With indirect gain we define the passive process where solar radiation hits a thermal mass between the sun and the living space. Energy is absorbed by the mass, converted into heat and released into the space below.
In practice there are two absorption systems: the solar walls in which the thermal mass is contained and the so-called roof pond placed on the roof of the space to be heated.
For solar walls it is necessary to have a window facing South and a thermal mass placed at 10 or more centimeters from the glass that serves to accumulate and distribute the heat inside the building.
There are different materials to build a solar wall and mostly water and masonry materials.
The roof pond (painted in black or blue) works by absorbing the sun's rays from an external wall and releasing the heat to the inner wall. On this wall it is possible to apply openings through which the sun's rays are allowed to pass freely, but only during the day. Solar radiation passes through the glass and temperatures around 65 degrees can be reached.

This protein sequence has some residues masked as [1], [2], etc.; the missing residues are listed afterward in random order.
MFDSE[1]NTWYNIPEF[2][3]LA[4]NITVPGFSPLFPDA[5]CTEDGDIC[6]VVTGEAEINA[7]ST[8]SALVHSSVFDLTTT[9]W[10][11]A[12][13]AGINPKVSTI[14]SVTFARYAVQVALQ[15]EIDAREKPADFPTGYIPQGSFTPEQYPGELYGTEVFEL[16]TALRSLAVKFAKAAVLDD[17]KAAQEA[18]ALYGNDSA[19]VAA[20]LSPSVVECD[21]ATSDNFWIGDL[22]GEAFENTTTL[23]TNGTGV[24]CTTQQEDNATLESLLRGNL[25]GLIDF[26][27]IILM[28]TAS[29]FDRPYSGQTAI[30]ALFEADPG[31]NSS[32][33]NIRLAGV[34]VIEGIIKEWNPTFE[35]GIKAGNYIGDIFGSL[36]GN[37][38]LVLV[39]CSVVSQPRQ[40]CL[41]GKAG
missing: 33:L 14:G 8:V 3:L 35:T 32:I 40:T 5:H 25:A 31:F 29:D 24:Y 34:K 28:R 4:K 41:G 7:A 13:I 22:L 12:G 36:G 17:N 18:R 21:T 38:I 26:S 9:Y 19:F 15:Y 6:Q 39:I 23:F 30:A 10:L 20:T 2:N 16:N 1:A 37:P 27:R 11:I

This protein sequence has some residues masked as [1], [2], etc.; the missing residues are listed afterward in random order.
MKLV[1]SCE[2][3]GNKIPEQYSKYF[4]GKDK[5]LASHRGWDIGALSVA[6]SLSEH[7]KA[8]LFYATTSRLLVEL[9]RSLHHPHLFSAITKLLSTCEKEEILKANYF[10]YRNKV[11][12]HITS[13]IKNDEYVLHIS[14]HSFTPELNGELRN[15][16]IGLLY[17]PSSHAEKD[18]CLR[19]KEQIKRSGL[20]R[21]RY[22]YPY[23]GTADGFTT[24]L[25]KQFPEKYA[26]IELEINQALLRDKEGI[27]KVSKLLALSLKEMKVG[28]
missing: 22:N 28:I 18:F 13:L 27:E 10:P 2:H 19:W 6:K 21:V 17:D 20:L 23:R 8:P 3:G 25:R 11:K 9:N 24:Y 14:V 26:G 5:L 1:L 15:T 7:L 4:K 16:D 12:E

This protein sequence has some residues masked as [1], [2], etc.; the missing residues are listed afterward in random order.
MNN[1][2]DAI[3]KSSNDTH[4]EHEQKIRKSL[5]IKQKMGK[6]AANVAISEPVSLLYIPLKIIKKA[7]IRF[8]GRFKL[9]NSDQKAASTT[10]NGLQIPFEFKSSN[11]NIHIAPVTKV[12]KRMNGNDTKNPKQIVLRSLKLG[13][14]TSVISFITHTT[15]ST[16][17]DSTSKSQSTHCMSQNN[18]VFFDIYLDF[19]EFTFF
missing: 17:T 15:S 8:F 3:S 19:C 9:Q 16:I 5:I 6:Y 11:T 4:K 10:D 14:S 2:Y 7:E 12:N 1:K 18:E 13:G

In this way the heat passes to the internal wall which at the same time releases the cold air of the room: so during the bad days the sun can provide the accumulated heat.
- Ventilated façade, the best known system is that of the Trombe house built in 1967 in Odeillo, France; however, there are many variations among which the most famous Barra-Costantini system through which the distribution of heat takes place through the water whose mass is placed on the roof can be used in summer and winter.
When is it cold?
During winter, the thermal mass of water is placed in the sun during the day and covered at night. The heat that has been accumulated during the day is irradiated from the ceiling to the space below.
During summer the position of the solar panels is reversed: during the day they are closed and opened during the night to allow the water to cool and make it ready to absorb the heat of the new day.